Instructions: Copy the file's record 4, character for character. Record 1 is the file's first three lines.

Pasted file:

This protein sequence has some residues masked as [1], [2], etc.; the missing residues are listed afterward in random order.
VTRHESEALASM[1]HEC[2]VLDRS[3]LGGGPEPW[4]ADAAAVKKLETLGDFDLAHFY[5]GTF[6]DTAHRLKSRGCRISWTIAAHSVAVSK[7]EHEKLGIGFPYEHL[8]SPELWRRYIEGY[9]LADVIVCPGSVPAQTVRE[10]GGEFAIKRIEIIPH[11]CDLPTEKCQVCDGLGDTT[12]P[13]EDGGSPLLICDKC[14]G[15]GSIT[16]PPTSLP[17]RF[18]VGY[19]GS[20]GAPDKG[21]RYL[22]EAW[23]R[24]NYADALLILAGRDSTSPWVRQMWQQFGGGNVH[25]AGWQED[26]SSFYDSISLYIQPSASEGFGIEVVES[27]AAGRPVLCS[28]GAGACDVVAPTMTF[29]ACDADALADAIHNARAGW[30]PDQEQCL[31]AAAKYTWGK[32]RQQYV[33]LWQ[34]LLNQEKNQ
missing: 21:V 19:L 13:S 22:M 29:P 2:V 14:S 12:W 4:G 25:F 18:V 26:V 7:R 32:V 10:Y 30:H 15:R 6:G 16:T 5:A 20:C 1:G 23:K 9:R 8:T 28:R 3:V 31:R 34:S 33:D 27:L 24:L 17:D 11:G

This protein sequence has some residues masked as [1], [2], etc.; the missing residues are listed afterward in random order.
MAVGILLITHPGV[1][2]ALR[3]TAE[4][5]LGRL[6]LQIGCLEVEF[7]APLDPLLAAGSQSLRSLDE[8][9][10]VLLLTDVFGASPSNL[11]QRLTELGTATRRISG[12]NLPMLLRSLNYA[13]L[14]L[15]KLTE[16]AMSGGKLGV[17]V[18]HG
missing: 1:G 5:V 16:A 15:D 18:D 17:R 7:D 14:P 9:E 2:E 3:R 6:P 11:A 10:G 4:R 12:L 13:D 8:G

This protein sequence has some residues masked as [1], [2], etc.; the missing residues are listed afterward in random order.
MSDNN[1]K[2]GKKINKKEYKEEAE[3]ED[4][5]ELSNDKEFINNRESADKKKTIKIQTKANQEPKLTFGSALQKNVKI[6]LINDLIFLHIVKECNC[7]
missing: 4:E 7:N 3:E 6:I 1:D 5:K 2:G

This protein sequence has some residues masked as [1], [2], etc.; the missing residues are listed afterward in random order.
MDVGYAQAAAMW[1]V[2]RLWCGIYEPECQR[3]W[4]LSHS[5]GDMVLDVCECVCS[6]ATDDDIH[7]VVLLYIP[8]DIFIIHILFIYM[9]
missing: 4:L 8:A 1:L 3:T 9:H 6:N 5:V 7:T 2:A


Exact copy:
This protein sequence has some residues masked as [1], [2], etc.; the missing residues are listed afterward in random order.
MDVGYAQAAAMW[1]V[2]RLWCGIYEPECQR[3]W[4]LSHS[5]GDMVLDVCECVCS[6]ATDDDIH[7]VVLLYIP[8]DIFIIHILFIYM[9]
missing: 4:L 8:A 1:L 3:T 9:H 6:N 5:V 7:T 2:A